The purpose of this project was to determine the extent to which munitions constituents (MC) could migrate in the subsurface due to colloid migration and/or via macropore flow. Both of these processes have the capability to bypass large proportions of subsurface media, resulting in faster or deeper migration that might be expected. The finding of a large plume of RDX at the Massachusetts Military Reservation (MMR) was surprising because MC are sparsely distributed at low concentrations on surface soils at operational ranges, and because the vadose zone at MMR is quite deep. Consequently, there was a need to explain the findings at MMR and to determine if groundwater contamination with MC was important at other operational ranges.
The research goals were to investigate the transport of particulate and dissolved MC in intact samples of multiple soil types. MC particles distributed heterogeneously at operational range sites from low-order denotations were suspected to be the source of contamination to underlying aquifers. The physical and chemical environments of these particles were investigated to determine how particles were dissolved and mobilized through natural soil samples. This information was applied to predict the transport of MC in various operational ranges to determine the risk of underlying aquifers to contaminated flux from the vadose zone.
Experiments were designed to enhance knowledge of the multiple processes influencing the transport of munitions particles, including the range of particle sizes over which colloids are mobile, rates of dissolution and reactive transport, and extent of sorption. Undisturbed soil samples containing natural root traces, fractures, and macropores were used to determine the importance of preferential flow in each soil type under realistic vadose zone conditions, e.g., saturated and unsaturated flow. Munitions particles were applied to the soil columns to determine the mobility of particulate MC and the evolution of dissolved-phase munitions constituents. Dissolved MC were applied to duplicate soil columns to isolate the control of particle dissolution. Following application of particulate MC, the soil columns were flash frozen and sliced as a function of depth. To the extent possible, the slices were examined to determine the physical relationship of MC particles with preferential flow features and the chemical relationship of particles with mineralogical and biological components of the soil. The end result has detailed knowledge of the range of particle sizes that were mobile in different soil types. Proportions of relatively mobile fractures and macropores susceptible to preferential flow and relatively immobile micropores that were long-term reservoirs for dissolved contaminants, and mass transfer kinetics between these two types of flow domains were evaluated using a dual-domain reactive transport model coupled with nonlinear inverse solution code. All the reactive transport parameters obtained from these experiments were applied to site-specific subsurface models of the DoD facilities from which the soil samples were collected to determine the risk of contamination in underlying aquifers.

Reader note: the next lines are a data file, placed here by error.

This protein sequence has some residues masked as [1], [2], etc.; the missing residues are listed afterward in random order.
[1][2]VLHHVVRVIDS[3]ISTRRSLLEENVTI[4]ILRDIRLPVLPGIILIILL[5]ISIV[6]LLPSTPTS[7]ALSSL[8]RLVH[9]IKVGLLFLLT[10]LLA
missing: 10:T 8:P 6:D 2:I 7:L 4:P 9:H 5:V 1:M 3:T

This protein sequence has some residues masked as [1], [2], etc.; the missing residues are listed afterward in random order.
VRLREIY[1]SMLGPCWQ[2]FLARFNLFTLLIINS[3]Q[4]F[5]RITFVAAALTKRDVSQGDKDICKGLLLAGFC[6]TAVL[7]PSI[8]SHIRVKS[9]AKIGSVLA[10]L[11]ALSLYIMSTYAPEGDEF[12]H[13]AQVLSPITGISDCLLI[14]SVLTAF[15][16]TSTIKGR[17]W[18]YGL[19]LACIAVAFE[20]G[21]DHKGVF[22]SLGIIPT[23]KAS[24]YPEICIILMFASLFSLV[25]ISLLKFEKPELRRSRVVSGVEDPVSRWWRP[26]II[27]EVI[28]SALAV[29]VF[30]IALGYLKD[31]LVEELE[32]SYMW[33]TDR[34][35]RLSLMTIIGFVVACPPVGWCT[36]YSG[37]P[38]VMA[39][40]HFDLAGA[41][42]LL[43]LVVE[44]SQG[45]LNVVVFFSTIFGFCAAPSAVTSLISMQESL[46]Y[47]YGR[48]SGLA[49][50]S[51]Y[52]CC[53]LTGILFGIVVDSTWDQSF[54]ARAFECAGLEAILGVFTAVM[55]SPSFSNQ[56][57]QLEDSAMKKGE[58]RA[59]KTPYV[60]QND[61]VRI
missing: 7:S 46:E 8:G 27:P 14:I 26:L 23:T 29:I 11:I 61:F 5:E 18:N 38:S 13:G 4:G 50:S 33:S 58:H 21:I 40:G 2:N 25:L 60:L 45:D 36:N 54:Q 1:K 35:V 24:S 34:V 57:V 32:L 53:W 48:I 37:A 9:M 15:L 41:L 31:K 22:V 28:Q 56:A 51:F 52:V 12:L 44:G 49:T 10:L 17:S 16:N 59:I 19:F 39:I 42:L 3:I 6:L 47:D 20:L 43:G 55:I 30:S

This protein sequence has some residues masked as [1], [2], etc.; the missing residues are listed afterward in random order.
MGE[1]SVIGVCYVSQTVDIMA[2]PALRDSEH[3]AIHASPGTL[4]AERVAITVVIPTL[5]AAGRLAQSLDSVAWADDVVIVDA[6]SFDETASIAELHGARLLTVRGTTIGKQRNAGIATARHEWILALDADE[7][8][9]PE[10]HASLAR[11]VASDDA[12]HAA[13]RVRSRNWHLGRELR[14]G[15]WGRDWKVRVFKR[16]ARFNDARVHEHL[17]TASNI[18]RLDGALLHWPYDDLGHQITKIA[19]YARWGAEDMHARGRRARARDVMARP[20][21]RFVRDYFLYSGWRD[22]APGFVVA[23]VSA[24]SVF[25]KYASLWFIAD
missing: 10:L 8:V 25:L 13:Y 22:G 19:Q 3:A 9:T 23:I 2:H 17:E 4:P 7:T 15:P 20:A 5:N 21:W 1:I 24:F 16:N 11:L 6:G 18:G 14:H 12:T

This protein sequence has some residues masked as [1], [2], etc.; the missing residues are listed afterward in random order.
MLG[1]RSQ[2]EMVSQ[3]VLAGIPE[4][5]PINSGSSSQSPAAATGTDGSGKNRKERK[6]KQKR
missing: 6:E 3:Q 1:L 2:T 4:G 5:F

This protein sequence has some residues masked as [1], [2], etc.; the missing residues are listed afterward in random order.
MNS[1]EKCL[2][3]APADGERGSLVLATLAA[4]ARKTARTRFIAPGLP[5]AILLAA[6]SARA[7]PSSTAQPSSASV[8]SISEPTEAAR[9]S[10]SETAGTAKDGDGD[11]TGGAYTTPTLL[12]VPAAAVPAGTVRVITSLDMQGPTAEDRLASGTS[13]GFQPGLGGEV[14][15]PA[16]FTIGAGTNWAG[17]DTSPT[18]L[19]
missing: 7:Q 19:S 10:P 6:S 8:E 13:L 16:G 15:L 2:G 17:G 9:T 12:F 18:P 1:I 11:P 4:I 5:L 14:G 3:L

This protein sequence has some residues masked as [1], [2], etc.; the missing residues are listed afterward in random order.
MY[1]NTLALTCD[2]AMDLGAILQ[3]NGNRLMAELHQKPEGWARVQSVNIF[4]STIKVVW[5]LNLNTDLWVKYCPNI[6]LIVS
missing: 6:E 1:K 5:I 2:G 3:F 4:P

Since the dissolved and particulate MC transport was fully coupled, researchers needed to quantify the sorption and dissolved MC transport in order to quantitatively separate the dissolved MC transport from particle transport. The team conducted a variety of batch isotherm experiments to determine the role of reactive soil components, including OC and soil minerals (clays, iron oxides) in soils on the sorption of dissolved MC compounds. Initial results suggested that the range soil samples exhibited two major behaviors with respect to sorption of dissolved TNT and RDX that appeared to be dependent on the concentration of soil OC. For TNT, the Freundlich coefficient ranged from 40-70 for soils containing 3-6% OC (two sites at JBLM, and MMR-E horizon), while the Freundlich coefficient ranged from 25-30 for soils containing <1% OC (MMR-B horizon, Aberdeen B horizon). Similar results were observed for RDX, but with linear distribution coefficients having much lower magnitudes than observed for TNT, Kd ~7 and 3.4 for MMR-E and MMR-B, respectively. Subsequent and ongoing experiments are investigating the sensitivity of sorption to the type of organic matter (natural organic matter, humic acid (high aromaticity), and fulvic acid (high aliphaticity) and the type of clay (illite, kaolinite). Smectite may be considered in future experiments based on IPR panel response.
Ultimately, the generalized project findings and parameter estimates could be used to build models to assess potential MC subsurface contamination at operational ranges based on existing site characterization. The assessment of the significance of particle transport at various site conditions (recharge, permeability, depth to groundwater, etc.) provide insight into what might occur at the field scale.